Concentration dynamics influence DNA-Protein-RNA-Protein interactions in both the nucleus and cytoplasm are a significant influencer of activity. It is becoming increasingly evident that extremely small changes, often in a small fraction of concentrations that results from dosage sensitive genes can be immediately significant.
Subcellular concentrations are affected by elements including DNA, RNA, protein, metabolites, molecules and water. This concentrated environment can determine binding of particular elements in the pressure of condensed space. The effects on intrinsic protein disorder, including p53 is also concentration dependent and dosage sensitive. Double stranded DNA association and dissociation, as influenced by epigenetic factors and induced by proteins may play a role in organizing DNA’s subsequence concentrations to be more or less favorable to binding protein, transcription efficiency and translation.
Intra chromosome, any sub-sequences of the DNA molecule can be thought of as concentrations. Each gene is then a particular pattern of inherent purine-pyrimidine concentrations, proximal definitions on DNA of the chromosome. Therefore, our interest in DNA concentration specifics led us to review every adjacent combination of any of the four letters A,G,C or T within a gene of interest. Our DNA pattern algorithm computes every possible subsequence >7 letters of a DNA sequence. It is sensitive to the smallest single nucleotide change in any subsequence >7 for all possible sub-sequences of a transcript.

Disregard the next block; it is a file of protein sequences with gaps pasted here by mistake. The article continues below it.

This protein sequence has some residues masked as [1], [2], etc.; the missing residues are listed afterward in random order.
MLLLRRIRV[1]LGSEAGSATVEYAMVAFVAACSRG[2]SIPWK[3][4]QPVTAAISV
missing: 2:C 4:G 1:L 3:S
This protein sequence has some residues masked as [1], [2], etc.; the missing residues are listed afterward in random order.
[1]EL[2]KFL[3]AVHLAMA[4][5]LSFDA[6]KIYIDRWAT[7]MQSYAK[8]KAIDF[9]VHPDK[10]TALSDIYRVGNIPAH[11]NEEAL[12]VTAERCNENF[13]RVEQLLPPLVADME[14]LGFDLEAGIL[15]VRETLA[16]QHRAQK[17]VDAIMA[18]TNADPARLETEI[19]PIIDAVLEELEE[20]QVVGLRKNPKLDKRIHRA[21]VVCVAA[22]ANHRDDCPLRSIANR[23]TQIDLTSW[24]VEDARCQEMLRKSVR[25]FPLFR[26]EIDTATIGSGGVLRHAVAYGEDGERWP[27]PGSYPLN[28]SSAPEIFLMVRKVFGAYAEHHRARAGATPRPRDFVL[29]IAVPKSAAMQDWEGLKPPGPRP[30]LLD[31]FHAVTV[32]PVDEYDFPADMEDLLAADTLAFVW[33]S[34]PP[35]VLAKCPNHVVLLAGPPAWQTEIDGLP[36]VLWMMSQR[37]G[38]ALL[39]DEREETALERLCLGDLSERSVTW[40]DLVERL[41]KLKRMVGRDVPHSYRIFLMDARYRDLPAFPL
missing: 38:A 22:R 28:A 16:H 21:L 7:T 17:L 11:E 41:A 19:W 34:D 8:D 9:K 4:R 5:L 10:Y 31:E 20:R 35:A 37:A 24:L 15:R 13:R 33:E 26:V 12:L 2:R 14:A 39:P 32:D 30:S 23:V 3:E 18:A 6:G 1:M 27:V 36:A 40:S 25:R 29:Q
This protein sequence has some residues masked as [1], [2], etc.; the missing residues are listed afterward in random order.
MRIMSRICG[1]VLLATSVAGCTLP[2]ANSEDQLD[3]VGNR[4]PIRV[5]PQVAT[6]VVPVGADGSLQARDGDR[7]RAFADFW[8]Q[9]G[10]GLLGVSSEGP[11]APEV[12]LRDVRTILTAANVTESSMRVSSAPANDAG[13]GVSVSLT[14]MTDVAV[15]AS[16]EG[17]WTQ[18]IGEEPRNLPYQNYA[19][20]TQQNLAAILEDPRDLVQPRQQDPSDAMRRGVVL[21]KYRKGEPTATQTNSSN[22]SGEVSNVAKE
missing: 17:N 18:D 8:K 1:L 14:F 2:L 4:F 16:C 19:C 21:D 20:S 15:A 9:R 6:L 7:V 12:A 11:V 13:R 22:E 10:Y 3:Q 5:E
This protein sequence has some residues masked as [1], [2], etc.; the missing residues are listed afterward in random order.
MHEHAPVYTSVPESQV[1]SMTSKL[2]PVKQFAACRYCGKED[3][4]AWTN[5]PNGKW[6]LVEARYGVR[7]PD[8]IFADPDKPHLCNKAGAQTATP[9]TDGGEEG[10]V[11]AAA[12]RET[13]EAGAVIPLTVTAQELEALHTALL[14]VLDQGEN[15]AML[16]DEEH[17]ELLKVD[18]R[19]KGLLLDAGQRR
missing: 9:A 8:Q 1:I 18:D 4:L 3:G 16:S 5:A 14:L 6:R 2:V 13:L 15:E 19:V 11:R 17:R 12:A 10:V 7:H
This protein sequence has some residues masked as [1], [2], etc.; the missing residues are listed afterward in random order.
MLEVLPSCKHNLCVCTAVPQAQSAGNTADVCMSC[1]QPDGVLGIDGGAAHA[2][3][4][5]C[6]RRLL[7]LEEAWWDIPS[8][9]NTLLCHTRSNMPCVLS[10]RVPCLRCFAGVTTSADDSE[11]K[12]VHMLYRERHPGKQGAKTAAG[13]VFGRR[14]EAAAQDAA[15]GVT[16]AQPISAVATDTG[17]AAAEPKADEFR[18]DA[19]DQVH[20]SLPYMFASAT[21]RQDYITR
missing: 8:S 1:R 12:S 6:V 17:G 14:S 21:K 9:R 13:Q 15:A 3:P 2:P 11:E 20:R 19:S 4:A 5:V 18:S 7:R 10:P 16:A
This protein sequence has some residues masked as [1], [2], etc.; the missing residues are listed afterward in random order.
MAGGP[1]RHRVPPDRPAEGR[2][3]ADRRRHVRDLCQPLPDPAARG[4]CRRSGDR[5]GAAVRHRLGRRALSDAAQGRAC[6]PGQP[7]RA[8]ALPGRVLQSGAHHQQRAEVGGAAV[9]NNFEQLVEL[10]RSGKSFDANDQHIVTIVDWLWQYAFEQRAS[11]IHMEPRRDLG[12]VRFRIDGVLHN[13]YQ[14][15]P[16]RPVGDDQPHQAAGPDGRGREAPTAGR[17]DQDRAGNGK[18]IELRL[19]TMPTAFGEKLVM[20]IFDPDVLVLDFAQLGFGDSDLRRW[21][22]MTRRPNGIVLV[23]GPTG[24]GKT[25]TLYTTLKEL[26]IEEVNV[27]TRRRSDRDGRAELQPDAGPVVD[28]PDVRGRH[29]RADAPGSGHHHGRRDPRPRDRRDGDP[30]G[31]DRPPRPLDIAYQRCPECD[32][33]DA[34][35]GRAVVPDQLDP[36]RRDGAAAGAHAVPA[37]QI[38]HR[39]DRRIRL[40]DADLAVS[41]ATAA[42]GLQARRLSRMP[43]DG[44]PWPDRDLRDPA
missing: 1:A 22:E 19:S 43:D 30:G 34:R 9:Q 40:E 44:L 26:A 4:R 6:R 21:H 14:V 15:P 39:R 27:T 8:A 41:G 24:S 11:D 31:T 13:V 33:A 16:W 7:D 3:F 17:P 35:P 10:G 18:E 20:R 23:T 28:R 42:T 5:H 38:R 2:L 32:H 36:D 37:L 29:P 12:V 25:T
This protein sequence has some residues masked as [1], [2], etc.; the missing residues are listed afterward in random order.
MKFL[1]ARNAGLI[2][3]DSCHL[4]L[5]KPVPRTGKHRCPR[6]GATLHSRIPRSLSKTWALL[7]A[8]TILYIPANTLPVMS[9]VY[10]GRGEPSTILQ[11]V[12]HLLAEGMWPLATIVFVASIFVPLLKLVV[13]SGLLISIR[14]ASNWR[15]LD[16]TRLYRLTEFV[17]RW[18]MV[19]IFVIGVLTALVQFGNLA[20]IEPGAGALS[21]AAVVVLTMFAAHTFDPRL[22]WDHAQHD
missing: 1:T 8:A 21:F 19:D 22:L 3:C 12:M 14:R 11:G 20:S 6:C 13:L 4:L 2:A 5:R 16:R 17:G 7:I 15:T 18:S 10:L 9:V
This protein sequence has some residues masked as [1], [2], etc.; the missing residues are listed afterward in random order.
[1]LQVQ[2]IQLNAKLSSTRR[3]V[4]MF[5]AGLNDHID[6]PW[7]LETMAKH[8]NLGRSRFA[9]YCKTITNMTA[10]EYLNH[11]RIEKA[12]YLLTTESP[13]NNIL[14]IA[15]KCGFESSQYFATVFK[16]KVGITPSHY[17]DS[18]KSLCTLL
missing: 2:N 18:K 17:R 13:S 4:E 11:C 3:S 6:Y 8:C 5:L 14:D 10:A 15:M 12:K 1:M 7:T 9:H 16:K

From the transcribed DNA sequence GAGCTTCGAG6 there can momentarily exist, as RNA derivative sub-sequences or sub-concentrations >7 GAGCTTCG3| AGCTTCGA4| GAGCTTCGA4| GCTTCGAG3| AGCTTCGAG4|:- The subscript is the maximum frequency the subsequence can be discovered in any >7 derivations of GAGCTTCGAG. Since order of letters in DNA is fixed, our model represents the complete, potential set of weighted RNA segments that can be transcribed into the nucleus and cytoplasm.
Because various concentrations of repeatedly transcribed DNA sequences will exist as RNA in the cell at various times, this is an exhaustive model against which a single gene-cell potential state can be computed. Measuring and sequencing gene-cell cytoplasmic RNA concentrations and comparing them to the gene-cell potential state provides a comparative. Using this as a diagnostic may be a sensitive measure to associate non-coding DNA-RNA states with diseases.